Thu, Feb 01, 2007 - Page 1 News List

Lee dismisses report with a play on words

SAME STANDARD The former president said he had never advocated that Taiwan be independent because the nation is an independent state anyway

By Flora Wang  /  STAFF REPORTER

Former president Lee Teng-hui (李登輝) yesterday said he had never advocated Taiwanese independence because Taiwan is already an independent country.

Lee made the remarks in an interview with cable station TVBS yesterday afternoon. The station broadcast the interview last night.

"I've never advocated things like pursuing Taiwan's independence in terms of law," he said. "It is wrong for an independent nation to seek independence."

"Taiwan is independent. It owns its sovereignty. How can we go back and pursue independence?" he asked. "The conflict [between pro-independence and pro-unification camps] has continued for the past seven or eight years, but what about the livelihoods of the public? None of these problems were solved."

Lee's remarks came as a clarification to comments attributed to him in an interview with Next Magazine.

The latest edition of the magazine, which hit newsstands yesterday, quoted Lee as saying that he had never been an advocate of independence.

The article prompted speculation that Lee might have changed his stance on the matter, given that Taiwan Solidarity Union (TSU) Chairman Huang Kun-hui (黃昆輝) announced last week that the TSU would adopt a "left of middle," or a more moderate, approach and that the party may change its name to reflect its goal of social democracy.

Taiwan is not a normal country yet, Lee told TVBS. He said the Constitution does not exist for the sake of Taiwan today and there was a need for the nation to change its title.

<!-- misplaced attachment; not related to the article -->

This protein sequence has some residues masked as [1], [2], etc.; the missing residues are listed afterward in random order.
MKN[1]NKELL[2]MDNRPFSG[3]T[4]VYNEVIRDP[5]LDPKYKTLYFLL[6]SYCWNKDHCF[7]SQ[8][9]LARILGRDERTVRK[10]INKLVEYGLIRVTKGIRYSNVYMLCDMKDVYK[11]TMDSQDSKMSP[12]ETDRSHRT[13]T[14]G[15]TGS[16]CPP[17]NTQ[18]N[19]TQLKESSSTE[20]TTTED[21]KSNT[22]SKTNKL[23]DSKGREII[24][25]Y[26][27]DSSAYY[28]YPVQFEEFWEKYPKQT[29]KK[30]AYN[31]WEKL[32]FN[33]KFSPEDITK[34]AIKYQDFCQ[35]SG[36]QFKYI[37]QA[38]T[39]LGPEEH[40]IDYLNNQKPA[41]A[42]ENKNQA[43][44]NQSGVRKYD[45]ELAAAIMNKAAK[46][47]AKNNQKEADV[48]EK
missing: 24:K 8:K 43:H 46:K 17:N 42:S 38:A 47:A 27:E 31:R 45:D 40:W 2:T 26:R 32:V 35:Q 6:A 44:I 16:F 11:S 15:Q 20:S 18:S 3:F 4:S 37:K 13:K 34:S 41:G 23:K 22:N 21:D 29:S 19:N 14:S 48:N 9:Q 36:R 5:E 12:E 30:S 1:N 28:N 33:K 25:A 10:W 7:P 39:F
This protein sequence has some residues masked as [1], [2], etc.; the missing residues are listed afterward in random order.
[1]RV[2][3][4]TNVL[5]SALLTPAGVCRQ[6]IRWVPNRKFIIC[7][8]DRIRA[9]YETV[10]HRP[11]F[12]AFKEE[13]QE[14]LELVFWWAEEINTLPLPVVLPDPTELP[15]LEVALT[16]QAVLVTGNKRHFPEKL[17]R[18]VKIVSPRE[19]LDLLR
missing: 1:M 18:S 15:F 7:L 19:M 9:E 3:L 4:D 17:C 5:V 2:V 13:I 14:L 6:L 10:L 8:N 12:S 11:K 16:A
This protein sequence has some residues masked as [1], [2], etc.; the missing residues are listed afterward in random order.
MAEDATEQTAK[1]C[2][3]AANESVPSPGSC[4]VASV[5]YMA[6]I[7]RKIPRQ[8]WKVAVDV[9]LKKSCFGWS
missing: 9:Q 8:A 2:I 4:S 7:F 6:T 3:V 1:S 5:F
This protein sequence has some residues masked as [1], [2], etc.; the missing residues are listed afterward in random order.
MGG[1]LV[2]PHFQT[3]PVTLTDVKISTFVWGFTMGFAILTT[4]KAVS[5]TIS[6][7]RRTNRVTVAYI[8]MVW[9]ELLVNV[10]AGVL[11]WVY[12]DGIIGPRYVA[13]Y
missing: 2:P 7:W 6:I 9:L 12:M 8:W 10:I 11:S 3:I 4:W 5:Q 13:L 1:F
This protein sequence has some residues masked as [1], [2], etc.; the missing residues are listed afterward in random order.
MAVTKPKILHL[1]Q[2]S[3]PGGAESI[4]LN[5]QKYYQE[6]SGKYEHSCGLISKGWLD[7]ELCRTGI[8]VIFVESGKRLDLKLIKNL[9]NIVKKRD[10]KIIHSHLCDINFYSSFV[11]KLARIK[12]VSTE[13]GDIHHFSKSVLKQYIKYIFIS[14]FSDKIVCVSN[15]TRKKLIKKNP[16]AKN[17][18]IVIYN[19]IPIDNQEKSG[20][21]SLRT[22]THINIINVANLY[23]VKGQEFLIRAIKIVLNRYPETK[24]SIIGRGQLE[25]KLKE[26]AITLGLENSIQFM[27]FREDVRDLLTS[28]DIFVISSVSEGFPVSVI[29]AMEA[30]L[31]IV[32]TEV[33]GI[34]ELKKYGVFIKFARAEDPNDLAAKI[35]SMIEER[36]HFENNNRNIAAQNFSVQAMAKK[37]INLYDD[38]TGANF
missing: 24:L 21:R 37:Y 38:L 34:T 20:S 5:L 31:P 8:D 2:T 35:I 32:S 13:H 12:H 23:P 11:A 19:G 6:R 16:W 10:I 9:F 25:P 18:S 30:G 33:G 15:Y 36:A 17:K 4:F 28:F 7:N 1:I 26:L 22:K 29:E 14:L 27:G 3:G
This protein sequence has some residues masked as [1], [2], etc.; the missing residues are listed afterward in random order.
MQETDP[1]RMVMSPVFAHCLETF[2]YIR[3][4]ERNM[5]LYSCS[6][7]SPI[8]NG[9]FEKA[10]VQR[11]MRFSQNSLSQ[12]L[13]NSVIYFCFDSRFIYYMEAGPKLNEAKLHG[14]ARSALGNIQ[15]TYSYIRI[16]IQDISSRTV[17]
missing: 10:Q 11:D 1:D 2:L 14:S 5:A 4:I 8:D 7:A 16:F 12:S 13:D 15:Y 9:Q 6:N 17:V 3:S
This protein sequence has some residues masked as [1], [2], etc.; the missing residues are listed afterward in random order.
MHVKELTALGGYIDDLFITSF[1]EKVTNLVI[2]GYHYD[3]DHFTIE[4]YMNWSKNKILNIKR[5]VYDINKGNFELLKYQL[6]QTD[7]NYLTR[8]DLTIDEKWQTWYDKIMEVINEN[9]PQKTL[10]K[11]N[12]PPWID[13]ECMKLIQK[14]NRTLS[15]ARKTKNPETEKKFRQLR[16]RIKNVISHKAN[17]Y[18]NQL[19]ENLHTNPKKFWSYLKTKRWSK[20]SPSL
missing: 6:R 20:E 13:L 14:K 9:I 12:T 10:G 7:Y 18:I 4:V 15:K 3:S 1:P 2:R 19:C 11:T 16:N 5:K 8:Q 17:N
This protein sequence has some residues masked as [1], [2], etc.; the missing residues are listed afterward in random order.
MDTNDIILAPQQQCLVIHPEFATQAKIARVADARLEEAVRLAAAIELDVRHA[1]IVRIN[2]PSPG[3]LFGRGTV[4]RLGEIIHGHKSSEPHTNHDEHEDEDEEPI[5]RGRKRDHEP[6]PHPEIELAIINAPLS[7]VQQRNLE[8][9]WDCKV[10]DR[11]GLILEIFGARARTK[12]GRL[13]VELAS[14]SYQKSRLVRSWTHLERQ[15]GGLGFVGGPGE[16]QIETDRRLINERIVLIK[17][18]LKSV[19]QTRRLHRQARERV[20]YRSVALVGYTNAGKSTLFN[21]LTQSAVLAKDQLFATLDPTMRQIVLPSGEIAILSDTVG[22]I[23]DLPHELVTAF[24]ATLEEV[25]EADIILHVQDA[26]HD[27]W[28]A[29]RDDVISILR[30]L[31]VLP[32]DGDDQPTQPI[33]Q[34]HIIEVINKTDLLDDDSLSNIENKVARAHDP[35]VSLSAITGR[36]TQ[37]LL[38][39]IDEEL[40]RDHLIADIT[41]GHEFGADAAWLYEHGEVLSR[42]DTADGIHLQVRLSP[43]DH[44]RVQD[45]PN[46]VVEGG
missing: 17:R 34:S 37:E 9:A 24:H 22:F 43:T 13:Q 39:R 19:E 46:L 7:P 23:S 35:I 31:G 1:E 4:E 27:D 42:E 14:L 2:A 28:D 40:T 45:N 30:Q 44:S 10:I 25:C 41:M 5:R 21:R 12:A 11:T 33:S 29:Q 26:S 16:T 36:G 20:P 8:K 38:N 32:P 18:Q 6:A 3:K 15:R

"We have to do these things now if we have the opportunity," he said.

The magazine article also quoted Lee as saying that he was in favor of allowing Chinese investors to invest in Taiwan, and that he would welcome opening Taiwan to Chinese tourists to correct Taiwan's "overdependence" on China's economy.

In the TVBS interview last night, Lee said more Chinese tourists should visit Taiwan because the "economic [relationship] should be two-way instead of one-way," but he said this relationship should be "state-to-state" in nature.

Earlier, Huang said that it was wrong to claim that Lee would like to accelerate Chinese investment for its own sake.

Lee believed that Taiwan had suffered too much capital flight to China and that the trend should be reversed, he said.

Huang said that Lee and the TSU's approach had always been a "Taiwan-centered" one.

The magazine also said Lee had been mulling over how to resolve the chasm between the pan-green and the pan-blue camps since last March and that he hoped the TSU, under Huang's leadership, would become Taiwan's new middle force.

Lee was also quoted as saying that he had been on poor terms with President Chen Shui-bian (陳水扁) for some time.

Lee said that he was different from Chen because he "believes in God and God's will cannot be betrayed," Lee was quoted as saying.

"In God's eyes, ministers and the believers are the same. When you die, you will be tried on whether you really insisted on justice when you were alive," Lee was quoted as saying when discussing his comments to several pro-Chen Presbyterian ministers last year during the period in which former DPP chairman Shih Ming-teh (施明德) was leading a campaign aimed at forcing Chen to resign.

Lee was also quoted as saying that he thought KMT Chairman Ma Ying-jeou (馬英九) did not show "enough courage and daring" when he was criticized by others.

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